After a three year ‘sabbatical’ with Theis and Khan Architects, Nic has re-joined the Practice and is acting as Project Architect on several very smart schemes. Watch this space!
It’s great to see one of our projects featured in TRADA’s latest edition of External Timber Cladding.
The home recording studio, which is in the garden of a Victorian town house in north Oxford, is a steel and timber-framed structure designed to weather down naturally over time against the backdrop of mature trees. It uses Western red cedar, a durable wood that will weather evenly to an attractive silver-grey.
We have used Western Red Cedar on our offices here in Shipston on Stour.
And Martin has included it in the design for his own new house near Edgehill.
Wood is cost-effective, durable and can be manipulated so perfectly to enrich our buildings. Wood so clearly demonstrates the skill of the hands that work it.
We love wood.
So. The initial excitement at being featured in a television programme quickly turned to panic. The nearer it got to the transmission date, the more nervous we became. We were literally on the edge of our seats by the time the programme was broadcast.
For those of you who have been watching ‘Building The Dream’, you’ll know that presenter Charlie Luxton likes to give advice, making his own suggestions on how to improve the house. What could he possibly add to Martin’s design?
The Channel 4 website blurb didn’t help:
‘Josh and Rhian Cooper plan to knock down a 1960s detached house and replace it with a stylish home high on the cliffs overlooking the pretty seaside town of Aberdovey. Charlie thinks he can tweak their plans to make them even better, including changing their master bedroom to make it feel more like a suite rather than a room.’
There was added tension because we’d put the word around that we’d be live tweeting throughout the show. Would our comments degenerate into a list of expletives?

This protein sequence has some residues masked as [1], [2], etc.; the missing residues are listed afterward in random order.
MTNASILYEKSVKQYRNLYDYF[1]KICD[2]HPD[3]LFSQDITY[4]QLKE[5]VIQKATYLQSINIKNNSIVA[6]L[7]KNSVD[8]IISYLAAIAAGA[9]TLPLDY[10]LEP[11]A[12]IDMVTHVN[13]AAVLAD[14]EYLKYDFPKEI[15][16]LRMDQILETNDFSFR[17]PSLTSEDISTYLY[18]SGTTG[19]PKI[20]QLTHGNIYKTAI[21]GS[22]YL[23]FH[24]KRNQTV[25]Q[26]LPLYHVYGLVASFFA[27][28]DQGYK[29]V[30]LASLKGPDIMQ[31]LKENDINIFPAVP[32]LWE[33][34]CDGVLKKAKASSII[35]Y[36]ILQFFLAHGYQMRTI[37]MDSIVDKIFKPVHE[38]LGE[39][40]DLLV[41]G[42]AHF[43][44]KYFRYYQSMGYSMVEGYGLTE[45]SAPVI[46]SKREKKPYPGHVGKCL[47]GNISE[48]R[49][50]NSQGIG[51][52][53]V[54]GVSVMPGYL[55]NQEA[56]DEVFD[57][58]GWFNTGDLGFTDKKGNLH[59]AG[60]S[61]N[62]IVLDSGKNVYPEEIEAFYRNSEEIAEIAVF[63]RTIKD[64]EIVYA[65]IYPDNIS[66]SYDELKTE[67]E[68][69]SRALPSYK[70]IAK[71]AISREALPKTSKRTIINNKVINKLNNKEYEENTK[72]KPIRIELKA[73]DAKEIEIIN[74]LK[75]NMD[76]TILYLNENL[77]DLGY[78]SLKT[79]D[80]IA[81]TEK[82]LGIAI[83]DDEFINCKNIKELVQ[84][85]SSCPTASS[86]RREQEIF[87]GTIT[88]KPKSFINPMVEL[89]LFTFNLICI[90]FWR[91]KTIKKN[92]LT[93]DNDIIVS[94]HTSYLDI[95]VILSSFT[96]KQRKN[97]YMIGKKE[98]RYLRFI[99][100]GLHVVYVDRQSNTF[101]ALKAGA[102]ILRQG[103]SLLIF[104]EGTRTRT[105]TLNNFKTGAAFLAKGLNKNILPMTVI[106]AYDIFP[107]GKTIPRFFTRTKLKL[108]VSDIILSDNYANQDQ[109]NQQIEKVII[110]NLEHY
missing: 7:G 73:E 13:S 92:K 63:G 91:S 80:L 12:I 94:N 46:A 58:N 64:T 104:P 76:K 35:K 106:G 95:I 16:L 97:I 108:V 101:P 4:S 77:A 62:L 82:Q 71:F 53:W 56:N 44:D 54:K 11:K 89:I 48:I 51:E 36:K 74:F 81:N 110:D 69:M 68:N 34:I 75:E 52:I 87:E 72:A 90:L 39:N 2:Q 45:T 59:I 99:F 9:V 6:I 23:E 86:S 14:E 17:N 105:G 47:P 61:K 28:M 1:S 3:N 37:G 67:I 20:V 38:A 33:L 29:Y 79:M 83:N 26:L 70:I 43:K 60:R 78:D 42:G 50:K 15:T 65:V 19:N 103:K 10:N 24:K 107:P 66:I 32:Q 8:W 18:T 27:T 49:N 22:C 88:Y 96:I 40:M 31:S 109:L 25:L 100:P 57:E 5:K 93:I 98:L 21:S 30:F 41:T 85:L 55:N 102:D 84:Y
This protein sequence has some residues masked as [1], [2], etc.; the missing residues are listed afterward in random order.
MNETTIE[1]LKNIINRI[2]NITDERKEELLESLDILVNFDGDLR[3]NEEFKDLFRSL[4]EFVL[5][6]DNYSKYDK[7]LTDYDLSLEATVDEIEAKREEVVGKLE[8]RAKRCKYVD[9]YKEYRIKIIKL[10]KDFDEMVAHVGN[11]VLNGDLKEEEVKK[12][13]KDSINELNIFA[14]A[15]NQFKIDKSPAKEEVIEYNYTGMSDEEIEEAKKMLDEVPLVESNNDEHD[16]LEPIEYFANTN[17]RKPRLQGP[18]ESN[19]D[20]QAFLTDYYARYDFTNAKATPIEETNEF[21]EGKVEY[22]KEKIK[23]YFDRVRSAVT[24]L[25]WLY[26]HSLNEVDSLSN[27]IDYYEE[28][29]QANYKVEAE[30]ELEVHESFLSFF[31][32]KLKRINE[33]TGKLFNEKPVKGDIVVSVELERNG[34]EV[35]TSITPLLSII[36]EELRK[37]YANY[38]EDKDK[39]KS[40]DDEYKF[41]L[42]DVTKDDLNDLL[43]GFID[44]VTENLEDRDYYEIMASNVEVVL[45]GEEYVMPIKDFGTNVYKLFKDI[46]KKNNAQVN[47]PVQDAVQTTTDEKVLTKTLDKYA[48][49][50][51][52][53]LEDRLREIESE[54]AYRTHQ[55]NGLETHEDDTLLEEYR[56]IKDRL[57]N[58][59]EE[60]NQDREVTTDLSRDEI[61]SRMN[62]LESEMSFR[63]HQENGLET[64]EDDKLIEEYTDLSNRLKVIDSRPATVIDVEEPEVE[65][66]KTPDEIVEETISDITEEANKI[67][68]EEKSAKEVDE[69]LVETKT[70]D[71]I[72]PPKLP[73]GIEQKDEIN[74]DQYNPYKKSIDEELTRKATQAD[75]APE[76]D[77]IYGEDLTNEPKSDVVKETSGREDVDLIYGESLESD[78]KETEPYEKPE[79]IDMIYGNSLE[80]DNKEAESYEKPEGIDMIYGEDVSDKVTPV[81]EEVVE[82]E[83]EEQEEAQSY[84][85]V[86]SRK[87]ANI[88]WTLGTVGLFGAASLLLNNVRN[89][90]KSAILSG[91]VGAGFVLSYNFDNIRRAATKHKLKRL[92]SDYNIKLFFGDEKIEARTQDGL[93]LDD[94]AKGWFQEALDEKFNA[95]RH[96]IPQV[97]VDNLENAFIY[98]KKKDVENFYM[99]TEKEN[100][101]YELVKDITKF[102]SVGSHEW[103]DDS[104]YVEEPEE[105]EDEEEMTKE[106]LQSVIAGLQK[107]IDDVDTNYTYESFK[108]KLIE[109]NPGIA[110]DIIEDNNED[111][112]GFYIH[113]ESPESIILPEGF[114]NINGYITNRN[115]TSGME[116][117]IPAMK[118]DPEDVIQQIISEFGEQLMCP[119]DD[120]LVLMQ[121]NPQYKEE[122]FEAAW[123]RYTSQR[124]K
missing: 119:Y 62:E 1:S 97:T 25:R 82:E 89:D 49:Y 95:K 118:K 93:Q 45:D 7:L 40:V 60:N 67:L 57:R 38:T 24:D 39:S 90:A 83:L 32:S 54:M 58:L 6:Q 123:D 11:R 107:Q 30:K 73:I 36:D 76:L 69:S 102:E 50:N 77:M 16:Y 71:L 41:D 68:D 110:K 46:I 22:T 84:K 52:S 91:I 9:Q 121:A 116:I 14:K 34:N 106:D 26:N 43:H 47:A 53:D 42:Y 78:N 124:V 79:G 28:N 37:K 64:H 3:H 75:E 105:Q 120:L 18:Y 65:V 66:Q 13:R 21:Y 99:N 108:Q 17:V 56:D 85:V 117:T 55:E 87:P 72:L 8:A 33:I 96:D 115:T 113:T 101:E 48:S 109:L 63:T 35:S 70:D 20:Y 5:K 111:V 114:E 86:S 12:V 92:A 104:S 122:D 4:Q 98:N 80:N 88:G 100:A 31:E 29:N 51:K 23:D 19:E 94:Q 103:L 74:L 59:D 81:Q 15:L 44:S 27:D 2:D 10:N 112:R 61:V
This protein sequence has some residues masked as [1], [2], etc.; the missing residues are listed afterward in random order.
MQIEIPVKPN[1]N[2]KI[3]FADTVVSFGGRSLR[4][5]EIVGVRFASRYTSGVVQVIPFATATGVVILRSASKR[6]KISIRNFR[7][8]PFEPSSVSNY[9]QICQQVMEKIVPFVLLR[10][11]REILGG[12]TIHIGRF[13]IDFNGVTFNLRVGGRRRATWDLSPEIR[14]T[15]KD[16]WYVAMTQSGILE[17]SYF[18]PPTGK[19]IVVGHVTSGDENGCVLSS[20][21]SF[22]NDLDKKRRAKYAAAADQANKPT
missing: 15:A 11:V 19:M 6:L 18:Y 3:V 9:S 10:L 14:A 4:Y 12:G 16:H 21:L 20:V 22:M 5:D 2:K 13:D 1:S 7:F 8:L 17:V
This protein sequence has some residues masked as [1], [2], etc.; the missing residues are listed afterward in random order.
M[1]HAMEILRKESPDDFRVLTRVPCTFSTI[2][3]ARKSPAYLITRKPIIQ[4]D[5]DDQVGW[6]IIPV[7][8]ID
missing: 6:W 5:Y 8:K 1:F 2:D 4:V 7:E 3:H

However, Charlie came up with only two suggestions for improvements at the drawing stage. The first was to create a window or opening in the living room wall so that the first thing to be seen on opening the front door was the view. Rhian was later able to point out that the fireplace was in the way. And that on approaching the entrance there was a glimpse of the view through the kitchen window. Once inside, it was only one step from the hall into the kitchen and the full impact of that panoramic view through the huge wall-to-wall glass doors.
His second idea – to remove the door between the main bedroom and dressing area – was a fair one and not difficult to execute nor detrimental to the overall design. Josh and Rhian agreed that it made the whole area lighter.
On an early site visit, Charlie’s first impressions were good:
‘I like the simplicity of it’, he said. ‘There are some nice little details – like the chimney and the engineering blue brick.’
He was envious of the view – and who wouldn’t be? The house was deliberately orientated on the plot so that every window could make the most of the stunning outlook over the Dovey estuary to the sea beyond.
So far so good.
He liked the choice of materials, too: ‘I’m loving the combination of Welsh slate and timber cladding’, he said. ‘Although the house is unashamedly modern, traditional local materials like slate blend in well with the design.’
He thought the curved walls inside worked really well, leading the eye around the corner to the study. In fact, Charlie had lots of positive comments.
On his last visit, to meet Josh and Rhian in their completed home, he summed up:
‘It’s a very simple box shape house, broken up with some very nice materials. It’s a clever little piece of architecture.’
‘I’d be very happy to move in!’
But the final words must go to the client, Josh Cooper: ‘I think we’ve been blessed with a really good architect’.